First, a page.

• The service used information about care and treatment to make improvements. The provider reviewed the care given to each patient and encouraged feedback after each consultation.
  • The provider reviewed the performance and effectiveness of treatments. They kept a register of all prescriptions issued to patients and discussed treatments with NHS GPs where appropriate.
  • Clinical audits were limited as there was no defined patient list. However, the service carried out reviews on clinical record keeping to ensure all information was relevant and complete. Additionally, they undertook patient satisfaction audits yearly since 2017 and acted on any suggestions to improve care.

Effective staffing

Staff had the skills, knowledge and experience to carry out their roles.

  • Staff were appropriately qualified, and clinicians were registered with the Nursing and Midwifery Council (NMC) and General Medical Council (GMC) as required.
  • The provider understood the learning needs of staff and provided protected time and training to meet them. Up to date records of skills, qualifications and training were maintained. Training was delivered to staff via an online platform called Bluestream, as well as face to face training for courses such as first aid.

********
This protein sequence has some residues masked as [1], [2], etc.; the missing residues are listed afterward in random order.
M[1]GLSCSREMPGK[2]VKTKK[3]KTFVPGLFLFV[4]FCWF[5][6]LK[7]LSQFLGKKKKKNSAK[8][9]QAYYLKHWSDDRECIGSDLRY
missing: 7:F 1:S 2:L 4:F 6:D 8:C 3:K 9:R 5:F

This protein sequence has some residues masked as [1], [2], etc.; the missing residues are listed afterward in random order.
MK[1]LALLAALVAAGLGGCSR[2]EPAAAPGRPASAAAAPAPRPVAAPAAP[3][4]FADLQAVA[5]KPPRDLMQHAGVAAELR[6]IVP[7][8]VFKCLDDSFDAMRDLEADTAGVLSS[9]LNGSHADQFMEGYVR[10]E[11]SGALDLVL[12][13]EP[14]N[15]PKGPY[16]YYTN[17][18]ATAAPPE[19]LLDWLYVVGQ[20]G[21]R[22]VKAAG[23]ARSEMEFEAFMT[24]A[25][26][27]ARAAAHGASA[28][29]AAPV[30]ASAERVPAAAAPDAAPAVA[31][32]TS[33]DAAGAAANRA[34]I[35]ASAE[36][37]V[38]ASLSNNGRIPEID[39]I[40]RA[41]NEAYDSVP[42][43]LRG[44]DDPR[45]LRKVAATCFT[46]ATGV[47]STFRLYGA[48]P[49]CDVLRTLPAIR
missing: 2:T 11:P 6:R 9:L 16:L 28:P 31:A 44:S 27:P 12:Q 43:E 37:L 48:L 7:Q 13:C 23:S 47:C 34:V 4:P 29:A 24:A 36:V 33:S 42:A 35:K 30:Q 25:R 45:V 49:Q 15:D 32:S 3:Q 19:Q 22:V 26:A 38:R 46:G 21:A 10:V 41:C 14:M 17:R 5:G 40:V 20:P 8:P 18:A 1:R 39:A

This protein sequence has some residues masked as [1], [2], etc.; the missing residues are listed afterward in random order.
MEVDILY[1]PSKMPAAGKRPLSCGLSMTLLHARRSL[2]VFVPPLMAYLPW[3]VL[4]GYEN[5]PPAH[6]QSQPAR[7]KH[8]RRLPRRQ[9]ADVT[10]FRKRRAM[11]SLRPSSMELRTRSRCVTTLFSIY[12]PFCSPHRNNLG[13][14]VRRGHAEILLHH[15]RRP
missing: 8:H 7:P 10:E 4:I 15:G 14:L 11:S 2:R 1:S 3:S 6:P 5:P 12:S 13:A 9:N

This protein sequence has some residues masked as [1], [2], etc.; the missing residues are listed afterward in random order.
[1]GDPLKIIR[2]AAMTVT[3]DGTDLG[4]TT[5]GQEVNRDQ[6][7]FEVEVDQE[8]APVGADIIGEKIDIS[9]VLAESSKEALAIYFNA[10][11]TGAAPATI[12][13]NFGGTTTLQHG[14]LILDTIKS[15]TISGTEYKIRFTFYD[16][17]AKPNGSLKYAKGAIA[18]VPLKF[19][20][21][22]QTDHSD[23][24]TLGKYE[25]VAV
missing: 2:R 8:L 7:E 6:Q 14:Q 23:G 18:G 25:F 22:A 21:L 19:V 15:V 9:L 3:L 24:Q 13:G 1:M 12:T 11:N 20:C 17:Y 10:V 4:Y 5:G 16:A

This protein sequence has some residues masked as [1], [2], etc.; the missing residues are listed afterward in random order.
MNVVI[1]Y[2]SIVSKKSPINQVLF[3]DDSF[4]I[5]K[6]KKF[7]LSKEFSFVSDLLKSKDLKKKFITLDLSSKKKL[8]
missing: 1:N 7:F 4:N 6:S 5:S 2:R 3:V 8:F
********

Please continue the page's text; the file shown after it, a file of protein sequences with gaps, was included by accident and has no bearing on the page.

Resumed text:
• The learning needs of staff were identified through a system of peer reviews and appraisals. We saw evidence that staff had received an appraisal within the last 12 months. All clinicians worked in the NHS and had annual appraisals undertaken as required by the NHS.

Coordinating patient care and information sharing

The provider worked well with other organisations, to deliver effective care and treatment.

  • Patients received coordinated and person-centred care. The provider referred to, and communicated effectively with, other services when appropriate.
  • Before providing treatment, staff ensured they had adequate knowledge of the patient’s health, any relevant test results and their medicines history. A number of patients commented that they felt consultations were very thorough and they were given sufficient time to discuss symptoms and treatment options.